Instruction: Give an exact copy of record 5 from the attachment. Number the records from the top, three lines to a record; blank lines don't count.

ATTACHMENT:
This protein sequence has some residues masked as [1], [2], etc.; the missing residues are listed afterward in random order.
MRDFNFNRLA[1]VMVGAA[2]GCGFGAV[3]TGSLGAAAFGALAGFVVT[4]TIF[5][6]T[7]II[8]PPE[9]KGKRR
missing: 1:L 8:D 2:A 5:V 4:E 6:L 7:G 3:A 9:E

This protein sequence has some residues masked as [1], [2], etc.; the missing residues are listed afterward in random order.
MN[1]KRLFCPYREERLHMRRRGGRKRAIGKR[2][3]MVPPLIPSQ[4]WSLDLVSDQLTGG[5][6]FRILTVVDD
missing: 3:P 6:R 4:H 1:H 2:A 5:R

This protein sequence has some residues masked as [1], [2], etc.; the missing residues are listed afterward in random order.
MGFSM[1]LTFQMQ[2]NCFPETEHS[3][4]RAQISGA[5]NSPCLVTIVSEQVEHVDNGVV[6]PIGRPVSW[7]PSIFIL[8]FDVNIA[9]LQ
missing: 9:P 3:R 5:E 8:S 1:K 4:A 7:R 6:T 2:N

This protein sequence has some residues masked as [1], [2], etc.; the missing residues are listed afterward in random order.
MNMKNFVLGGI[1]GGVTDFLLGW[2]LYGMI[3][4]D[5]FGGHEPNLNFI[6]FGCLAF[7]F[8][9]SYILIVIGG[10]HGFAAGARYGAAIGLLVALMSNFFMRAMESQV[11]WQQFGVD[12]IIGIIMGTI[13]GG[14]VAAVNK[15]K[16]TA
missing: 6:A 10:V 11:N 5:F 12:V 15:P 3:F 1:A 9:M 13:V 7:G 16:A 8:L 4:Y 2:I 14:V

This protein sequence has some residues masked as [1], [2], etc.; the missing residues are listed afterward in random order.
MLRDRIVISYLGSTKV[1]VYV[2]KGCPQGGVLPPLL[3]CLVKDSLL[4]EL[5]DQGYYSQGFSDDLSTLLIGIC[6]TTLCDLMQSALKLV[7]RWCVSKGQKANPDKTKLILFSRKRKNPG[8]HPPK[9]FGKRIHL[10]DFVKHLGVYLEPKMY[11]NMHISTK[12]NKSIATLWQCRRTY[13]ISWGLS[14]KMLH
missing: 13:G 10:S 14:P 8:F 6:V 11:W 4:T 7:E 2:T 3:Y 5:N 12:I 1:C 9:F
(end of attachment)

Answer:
This protein sequence has some residues masked as [1], [2], etc.; the missing residues are listed afterward in random order.
MLRDRIVISYLGSTKV[1]VYV[2]KGCPQGGVLPPLL[3]CLVKDSLL[4]EL[5]DQGYYSQGFSDDLSTLLIGIC[6]TTLCDLMQSALKLV[7]RWCVSKGQKANPDKTKLILFSRKRKNPG[8]HPPK[9]FGKRIHL[10]DFVKHLGVYLEPKMY[11]NMHISTK[12]NKSIATLWQCRRTY[13]ISWGLS[14]KMLH
missing: 13:G 10:S 14:P 8:F 6:V 11:W 4:T 7:E 2:T 3:Y 5:N 12:I 1:C 9:F